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Vapor continues to offer opportunity

| November 24, 2014

Wells Fargo Securities identified several “takeaways” from its second annual e-cigarette conference in New York City on Nov. 20.

The e-cigarette category continues to offer considerable opportunity for both traditional tobacco companies and independent players, according to the financial services firm. Despite the significant changes in e-cigarettes and vapor products over the past year, the e-cigarette industry is still in the early stages of innovation, it said. Attractive margins to retailers and manufacturers are helping fund research and development and organic growth. E-cigarette companies are responding to evolving consumer preferences and targeting different segments.

The industry overall is becoming more sophisticated and responsive, according to Wells Fargo.

The Wells Fargo e-cigarette conference brought together experts from the traditional tobacco industry, independent vapor companies and the public health community.

E-cigarettes provide navigable route out of smoking

| November 21, 2014

Electronic cigarettes offer smokers a realistic way to kick their tobacco smoking addiction, according to a story in MedicalXpress citing the results of a new study.

In a report of the study published in the International Journal of Environmental Research and Public Health, scientists at KU Leuven [Katholieke Universiteit, Leuven, Belgium] reported that electronic cigarettes successfully reduced cravings for tobacco cigarettes, with only minimal side effects.

MedicalXpress described electronic cigarettes as having been developed as a less harmful alternative to tobacco cigarettes.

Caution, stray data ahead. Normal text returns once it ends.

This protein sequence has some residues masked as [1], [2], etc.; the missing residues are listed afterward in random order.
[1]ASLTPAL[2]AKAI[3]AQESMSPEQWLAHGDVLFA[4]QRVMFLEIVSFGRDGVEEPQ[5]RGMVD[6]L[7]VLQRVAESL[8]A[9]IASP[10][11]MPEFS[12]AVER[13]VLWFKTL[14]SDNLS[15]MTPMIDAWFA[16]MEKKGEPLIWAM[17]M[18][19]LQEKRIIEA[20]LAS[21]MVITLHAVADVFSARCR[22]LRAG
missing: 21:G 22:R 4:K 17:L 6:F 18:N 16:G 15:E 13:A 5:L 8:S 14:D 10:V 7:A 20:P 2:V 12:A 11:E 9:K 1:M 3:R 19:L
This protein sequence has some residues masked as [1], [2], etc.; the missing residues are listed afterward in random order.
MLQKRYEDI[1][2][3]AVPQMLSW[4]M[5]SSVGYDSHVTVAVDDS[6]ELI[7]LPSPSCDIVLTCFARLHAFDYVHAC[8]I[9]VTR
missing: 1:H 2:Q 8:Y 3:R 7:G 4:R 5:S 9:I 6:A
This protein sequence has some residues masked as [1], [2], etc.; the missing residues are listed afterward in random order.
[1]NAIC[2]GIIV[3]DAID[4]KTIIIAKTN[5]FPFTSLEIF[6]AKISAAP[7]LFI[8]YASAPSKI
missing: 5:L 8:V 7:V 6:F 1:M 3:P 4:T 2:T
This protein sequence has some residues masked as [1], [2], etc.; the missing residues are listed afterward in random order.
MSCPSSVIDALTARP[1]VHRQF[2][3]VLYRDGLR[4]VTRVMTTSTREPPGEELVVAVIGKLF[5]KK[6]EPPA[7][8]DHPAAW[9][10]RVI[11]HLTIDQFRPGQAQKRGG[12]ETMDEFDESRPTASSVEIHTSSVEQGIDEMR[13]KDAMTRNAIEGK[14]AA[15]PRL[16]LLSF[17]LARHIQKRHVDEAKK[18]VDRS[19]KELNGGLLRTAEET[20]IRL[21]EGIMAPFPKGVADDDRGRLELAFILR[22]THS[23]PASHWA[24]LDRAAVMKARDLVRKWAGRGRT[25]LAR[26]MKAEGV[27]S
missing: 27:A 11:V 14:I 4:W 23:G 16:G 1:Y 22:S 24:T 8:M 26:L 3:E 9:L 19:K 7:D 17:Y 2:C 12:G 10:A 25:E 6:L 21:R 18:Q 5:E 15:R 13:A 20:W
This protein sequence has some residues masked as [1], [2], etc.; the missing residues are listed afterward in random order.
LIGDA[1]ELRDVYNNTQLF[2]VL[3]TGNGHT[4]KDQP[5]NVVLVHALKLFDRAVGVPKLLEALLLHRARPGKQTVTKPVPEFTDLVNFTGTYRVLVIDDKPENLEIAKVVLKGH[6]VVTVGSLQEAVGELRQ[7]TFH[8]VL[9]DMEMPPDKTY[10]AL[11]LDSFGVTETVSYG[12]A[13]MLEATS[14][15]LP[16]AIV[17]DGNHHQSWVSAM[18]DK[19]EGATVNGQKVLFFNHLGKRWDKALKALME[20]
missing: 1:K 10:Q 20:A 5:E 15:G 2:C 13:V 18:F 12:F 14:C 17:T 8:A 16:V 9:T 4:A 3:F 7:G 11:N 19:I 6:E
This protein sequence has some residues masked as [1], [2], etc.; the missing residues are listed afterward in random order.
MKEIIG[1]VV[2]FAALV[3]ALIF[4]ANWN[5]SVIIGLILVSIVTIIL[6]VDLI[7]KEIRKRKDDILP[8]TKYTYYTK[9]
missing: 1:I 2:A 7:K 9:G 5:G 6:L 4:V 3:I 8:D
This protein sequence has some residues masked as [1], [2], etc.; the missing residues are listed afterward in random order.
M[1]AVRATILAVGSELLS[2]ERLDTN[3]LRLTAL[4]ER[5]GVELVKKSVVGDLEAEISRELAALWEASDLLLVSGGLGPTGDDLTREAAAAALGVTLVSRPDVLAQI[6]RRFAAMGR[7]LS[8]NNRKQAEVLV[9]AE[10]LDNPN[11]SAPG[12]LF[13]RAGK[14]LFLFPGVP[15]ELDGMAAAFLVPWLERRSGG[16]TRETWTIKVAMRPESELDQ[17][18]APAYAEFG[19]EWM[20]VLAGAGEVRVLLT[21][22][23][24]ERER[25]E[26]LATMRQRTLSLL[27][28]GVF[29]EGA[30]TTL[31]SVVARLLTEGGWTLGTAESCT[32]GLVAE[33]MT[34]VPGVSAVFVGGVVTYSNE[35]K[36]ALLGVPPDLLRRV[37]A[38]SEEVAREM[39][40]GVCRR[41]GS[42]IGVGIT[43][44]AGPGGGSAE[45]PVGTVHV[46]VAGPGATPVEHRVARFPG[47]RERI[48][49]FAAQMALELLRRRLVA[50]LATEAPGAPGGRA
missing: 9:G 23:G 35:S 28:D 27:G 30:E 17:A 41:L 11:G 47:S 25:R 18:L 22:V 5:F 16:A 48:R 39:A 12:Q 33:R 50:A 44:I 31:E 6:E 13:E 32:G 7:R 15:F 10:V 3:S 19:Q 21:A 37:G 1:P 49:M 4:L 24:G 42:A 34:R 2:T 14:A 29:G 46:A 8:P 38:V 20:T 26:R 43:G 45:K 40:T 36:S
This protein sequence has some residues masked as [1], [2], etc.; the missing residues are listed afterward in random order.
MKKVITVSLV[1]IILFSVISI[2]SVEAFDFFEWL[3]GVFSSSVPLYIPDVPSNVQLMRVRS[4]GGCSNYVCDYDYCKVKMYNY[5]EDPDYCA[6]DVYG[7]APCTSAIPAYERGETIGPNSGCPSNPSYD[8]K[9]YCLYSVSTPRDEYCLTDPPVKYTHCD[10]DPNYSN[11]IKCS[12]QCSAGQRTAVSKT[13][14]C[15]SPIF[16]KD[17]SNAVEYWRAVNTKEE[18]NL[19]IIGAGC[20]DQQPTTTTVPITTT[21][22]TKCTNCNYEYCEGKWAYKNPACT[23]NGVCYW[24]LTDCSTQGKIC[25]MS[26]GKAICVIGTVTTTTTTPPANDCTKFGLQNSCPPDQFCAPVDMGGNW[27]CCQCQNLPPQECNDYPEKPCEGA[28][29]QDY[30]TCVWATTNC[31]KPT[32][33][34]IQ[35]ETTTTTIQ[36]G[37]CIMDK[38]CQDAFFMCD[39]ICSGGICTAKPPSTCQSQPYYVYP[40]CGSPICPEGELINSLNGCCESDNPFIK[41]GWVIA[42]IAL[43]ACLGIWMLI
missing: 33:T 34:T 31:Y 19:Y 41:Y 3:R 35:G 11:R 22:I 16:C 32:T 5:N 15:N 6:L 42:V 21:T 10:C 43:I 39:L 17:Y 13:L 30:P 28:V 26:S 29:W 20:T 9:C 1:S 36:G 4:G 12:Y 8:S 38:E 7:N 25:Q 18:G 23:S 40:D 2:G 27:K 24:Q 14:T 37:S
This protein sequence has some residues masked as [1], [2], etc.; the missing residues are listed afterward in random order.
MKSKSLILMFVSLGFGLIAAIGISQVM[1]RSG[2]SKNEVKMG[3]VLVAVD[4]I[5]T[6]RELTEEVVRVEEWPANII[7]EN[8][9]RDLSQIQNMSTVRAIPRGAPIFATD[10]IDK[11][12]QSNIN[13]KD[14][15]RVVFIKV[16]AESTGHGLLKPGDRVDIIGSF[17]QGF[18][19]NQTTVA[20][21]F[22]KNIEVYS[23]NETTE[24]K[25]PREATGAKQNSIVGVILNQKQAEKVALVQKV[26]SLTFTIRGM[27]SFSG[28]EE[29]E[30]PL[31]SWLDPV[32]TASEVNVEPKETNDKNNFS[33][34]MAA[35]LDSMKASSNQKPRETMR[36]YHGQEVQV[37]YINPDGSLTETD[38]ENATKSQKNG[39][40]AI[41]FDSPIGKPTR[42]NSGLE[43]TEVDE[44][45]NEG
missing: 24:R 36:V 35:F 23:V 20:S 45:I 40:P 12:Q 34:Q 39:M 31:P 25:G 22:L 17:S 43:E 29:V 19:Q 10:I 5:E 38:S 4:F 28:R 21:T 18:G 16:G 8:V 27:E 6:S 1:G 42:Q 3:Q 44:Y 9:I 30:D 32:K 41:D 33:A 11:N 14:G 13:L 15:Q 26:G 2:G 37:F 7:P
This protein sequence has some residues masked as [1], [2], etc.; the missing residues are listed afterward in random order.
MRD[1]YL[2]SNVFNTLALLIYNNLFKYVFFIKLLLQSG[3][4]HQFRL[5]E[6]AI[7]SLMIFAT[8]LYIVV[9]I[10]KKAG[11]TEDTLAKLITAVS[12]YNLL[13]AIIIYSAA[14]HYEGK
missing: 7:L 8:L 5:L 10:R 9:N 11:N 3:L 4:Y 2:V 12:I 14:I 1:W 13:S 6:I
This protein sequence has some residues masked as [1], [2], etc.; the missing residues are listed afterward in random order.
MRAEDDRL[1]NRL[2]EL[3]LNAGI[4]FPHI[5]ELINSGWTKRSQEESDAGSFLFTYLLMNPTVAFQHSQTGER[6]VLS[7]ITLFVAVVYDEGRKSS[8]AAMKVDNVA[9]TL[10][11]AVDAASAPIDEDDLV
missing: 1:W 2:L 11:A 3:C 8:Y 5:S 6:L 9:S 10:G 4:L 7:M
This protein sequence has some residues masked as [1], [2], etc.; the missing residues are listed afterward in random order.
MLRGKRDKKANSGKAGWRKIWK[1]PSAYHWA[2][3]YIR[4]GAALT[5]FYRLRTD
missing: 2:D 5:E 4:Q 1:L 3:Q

It said they emulated the experience of smoking a tobacco cigarette even though they contained 100 to 1,000 fewer toxic substances.

In their 8-month study, the KU Leuven scientists examined the effect of using electronic cigarettes on 48 participants, all of whom were smokers with no intention of quitting.

The participants were divided into three groups: two electronic cigarette groups, whose members were allowed to vape and smoke tobacco cigarettes for the first two months of the study, and a control group whose members had access only to tobacco. In a second phase of the study, the control group was given electronic cigarettes and all participants were monitored for a period of six months via a web tool.

At the end of the 8-month study, 21 percent of all participants had stopped smoking tobacco entirely, something that was verified with a CO test, and 23 percent reported cutting the number of tobacco cigarettes they smoked per day by half.

Across all three groups, the number of tobacco cigarettes smoked per day decreased by 60 percent.

“With guidance on practical use, many smokers could use electronic cigarettes delivering nicotine to reduce their smoking or quit altogether, said Professor Frank Baeyens and postdoctoral researcher Dinska Van Gucht of the Psychology ofLearning and Experimental Psychopathology Unit. “E-cig users get the experience of smoking a cigarette and inhale nicotine vapor, but do not suffer the damaging effects of a tobacco cigarette,” they said.

Electronic cigarettes with nicotine are banned in Belgium.

The text of the study is available here.

Court says smoking risks known by late 1950s

| November 21, 2014

The Danish Supreme Court ruled yesterday that two tobacco companies were not responsible for the health problems suffered by a long-time smoker, according to a Deutsche Presse-Agentur story.
Allan Lykke Jensen, 67, who had smoked for almost 50 years until he stopped in 2005, had sought damages of 53,000 kroner (US$8,900 dollars) for health issues that included heart problems.
In arguments before two lower courts, which both ruled against him, Jensen had said the cigarette brand he smoked had been manipulated to enhance smokers’ addictions because they delivered higher levels of tar and nicotine than were stated on the packs.